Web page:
While foreign investors have been keeping tabs on Myanmar’s rapidly evolving economy with its skyrocketing real estate market, Myanmar’s richest natives are taking their money out of the country and investing in upmarket properties in London.
Myanmar buyers accounted for just under 1 percent of all U.K. property sales valued at more than 2 million pounds ($3 million) in the past 12 months, Irrawaddy, a Thailand-based publication covering Southeast Asia, notes. That’s in the same range as buyers from Switzerland and Hong Kong, based on a survey published by PrimeResi, a journal covering the top-end of the U.K. residential property sector.
The sizeable investment made by wealthy Burmese has alerted British property firms to the potential opportunity. British property adviser LondonDom opened an office in Yangon in July, Irrawaddy reports.
“Our initial market research shows that there is a roughly 50-50 split in interest between new build and period properties with budgets between £500,000 and £2.5 million,” George Shishkovsky, managing director of LondonDom, said.
“Some [Burmese] are interested in family houses outside of central London. Education in the U.K. is a big magnet to wealthy Burmese. Lots of them have strong links with Britain since colonial times,” Shishkovsky added.
In addition, London is considered a safe haven for wealthy Asians in general, according to Andrew Batt, the international editor of Singapore-based property website Property Guru.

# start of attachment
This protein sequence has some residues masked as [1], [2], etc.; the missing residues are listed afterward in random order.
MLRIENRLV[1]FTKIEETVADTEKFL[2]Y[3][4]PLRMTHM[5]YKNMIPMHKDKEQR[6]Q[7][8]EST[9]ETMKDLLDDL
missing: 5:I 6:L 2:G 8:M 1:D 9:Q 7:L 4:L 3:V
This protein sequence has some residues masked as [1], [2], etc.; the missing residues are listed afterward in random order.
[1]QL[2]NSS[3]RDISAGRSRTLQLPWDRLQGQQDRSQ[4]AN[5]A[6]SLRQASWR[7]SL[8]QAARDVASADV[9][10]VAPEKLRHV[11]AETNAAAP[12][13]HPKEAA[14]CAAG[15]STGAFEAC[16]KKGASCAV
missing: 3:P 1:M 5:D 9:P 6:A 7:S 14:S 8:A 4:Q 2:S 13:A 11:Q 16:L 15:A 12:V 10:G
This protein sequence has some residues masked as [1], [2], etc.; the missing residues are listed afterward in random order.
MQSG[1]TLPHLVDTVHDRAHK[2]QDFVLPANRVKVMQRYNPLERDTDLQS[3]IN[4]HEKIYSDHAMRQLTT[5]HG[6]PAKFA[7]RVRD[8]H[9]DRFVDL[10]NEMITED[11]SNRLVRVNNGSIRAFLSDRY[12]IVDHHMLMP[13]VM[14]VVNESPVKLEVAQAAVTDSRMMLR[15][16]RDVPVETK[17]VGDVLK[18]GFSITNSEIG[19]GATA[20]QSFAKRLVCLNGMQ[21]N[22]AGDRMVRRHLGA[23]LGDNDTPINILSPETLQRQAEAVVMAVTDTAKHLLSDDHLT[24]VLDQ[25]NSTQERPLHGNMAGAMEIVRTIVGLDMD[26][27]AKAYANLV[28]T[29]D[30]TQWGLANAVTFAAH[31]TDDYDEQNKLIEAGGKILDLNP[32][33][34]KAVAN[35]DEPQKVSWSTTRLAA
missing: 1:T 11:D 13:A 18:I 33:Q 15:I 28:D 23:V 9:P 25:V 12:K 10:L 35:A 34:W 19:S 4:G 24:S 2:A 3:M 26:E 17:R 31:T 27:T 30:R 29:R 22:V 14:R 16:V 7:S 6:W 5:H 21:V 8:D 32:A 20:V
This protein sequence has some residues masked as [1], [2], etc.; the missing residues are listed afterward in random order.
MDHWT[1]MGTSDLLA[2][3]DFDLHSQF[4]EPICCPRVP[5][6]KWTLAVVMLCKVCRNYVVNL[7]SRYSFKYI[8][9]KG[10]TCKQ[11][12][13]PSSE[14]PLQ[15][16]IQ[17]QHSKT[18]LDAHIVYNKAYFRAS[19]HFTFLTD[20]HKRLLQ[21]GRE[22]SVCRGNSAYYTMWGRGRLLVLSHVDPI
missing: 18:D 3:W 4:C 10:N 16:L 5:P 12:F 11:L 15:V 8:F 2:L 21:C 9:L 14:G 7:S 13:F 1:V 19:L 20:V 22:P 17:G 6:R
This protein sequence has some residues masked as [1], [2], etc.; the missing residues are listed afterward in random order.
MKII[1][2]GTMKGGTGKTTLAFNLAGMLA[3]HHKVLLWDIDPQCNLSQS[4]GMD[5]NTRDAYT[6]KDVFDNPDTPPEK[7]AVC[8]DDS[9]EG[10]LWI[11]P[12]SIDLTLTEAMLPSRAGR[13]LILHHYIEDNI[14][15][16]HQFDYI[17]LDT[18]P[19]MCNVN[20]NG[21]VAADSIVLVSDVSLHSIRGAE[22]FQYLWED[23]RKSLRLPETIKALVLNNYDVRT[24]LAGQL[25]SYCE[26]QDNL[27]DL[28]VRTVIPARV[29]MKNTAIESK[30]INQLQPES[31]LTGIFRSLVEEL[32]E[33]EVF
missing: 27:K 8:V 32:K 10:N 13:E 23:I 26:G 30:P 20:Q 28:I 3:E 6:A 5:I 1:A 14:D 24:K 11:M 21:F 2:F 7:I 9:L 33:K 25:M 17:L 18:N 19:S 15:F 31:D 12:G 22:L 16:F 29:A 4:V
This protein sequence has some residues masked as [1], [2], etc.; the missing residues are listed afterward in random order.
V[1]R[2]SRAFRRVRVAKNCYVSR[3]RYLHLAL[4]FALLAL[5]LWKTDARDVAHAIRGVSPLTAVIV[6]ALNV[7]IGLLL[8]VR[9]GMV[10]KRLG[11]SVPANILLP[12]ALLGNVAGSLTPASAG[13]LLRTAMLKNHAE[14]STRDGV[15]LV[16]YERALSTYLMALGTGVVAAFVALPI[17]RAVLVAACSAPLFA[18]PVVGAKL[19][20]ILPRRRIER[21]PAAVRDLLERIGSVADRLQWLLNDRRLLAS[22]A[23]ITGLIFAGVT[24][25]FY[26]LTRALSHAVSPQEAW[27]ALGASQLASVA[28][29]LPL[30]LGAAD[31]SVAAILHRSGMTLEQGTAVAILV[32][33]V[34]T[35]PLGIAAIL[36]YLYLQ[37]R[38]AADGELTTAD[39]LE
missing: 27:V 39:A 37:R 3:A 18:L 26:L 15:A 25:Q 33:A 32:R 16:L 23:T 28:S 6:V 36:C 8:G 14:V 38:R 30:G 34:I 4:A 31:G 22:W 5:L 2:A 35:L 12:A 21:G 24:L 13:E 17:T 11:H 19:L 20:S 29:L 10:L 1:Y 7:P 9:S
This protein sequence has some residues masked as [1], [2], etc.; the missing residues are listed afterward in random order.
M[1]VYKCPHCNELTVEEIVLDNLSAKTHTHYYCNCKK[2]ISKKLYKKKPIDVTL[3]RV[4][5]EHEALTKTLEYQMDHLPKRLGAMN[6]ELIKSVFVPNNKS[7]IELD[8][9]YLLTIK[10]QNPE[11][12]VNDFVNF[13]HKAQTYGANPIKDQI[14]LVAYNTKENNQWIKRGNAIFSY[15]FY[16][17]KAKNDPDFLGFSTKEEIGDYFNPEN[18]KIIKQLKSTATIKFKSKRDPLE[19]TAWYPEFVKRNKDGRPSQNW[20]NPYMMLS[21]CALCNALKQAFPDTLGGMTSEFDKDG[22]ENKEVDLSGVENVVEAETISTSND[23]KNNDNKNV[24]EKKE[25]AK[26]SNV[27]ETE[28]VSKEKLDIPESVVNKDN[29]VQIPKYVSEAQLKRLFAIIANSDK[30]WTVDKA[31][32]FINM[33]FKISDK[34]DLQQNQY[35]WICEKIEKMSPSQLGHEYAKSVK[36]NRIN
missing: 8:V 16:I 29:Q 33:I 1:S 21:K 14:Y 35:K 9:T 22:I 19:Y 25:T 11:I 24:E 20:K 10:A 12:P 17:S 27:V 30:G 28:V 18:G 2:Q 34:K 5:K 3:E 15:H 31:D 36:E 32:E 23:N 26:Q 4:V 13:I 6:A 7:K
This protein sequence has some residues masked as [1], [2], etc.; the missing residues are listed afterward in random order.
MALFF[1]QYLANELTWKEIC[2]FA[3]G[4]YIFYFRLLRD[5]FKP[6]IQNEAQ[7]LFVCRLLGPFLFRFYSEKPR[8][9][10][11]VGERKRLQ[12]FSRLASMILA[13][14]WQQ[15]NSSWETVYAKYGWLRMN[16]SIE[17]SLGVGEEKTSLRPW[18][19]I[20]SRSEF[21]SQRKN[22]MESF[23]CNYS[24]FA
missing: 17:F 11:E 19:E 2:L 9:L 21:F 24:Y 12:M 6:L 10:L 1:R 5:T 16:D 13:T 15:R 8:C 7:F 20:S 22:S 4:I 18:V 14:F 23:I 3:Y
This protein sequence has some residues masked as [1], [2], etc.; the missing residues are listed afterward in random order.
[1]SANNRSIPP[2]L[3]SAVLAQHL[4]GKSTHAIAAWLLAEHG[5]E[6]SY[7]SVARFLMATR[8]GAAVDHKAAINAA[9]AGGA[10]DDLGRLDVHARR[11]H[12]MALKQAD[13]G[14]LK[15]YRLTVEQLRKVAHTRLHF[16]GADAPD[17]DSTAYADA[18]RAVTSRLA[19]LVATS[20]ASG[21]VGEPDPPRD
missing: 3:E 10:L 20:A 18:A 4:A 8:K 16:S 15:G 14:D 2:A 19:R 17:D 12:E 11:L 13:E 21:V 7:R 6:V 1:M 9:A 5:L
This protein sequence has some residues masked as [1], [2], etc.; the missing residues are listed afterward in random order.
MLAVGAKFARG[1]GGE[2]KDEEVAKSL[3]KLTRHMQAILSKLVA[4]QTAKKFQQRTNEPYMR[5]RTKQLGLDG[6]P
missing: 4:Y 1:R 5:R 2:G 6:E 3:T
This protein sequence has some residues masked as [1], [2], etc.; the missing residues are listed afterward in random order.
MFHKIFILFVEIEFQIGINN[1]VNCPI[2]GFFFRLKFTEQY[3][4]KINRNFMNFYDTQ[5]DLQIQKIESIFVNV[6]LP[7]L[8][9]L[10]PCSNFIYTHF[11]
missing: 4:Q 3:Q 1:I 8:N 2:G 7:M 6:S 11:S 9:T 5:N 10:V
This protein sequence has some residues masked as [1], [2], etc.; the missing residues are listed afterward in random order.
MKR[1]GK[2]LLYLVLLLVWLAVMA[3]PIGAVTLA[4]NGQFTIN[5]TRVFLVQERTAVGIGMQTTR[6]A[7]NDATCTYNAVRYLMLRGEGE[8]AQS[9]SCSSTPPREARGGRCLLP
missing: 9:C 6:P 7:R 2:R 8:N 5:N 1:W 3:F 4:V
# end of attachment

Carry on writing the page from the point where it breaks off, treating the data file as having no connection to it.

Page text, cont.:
A high-net-worth individual is someone with assets of more than $30 million, according to the London-based global real estate consultancy Knight Frank, which compiled the “Wealth Report.” Myanmar had 39 high-net-worth individuals in 2012, the firm’s latest report said, but that number is projected to grow tenfold to more than 300 people in the next 10 years, Irrawaddy says.
“Certainly our enquiry levels for advice have increased dramatically from new Burmese clients. In addition to the normal requirements [such as] what yield they can achieve, they place great importance on capital preservation,” said Benham and Reeves Residential Lettings in London.
As much as wealthy Burmese are investing abroad, foreign investors are still pouring more money into the market in Yangon, Myanmar’s commercial center. Colliers International, a major property firm, recently established an office in the city to advise foreigners on investing in Myanmar’s property market.
“We see huge potential in the country with many of our clients seeking new opportunities in what is, arguably, the last major frontier market in the region,” Colliers CEO Piers Brunner said in a statement in July, according to Irrawaddy.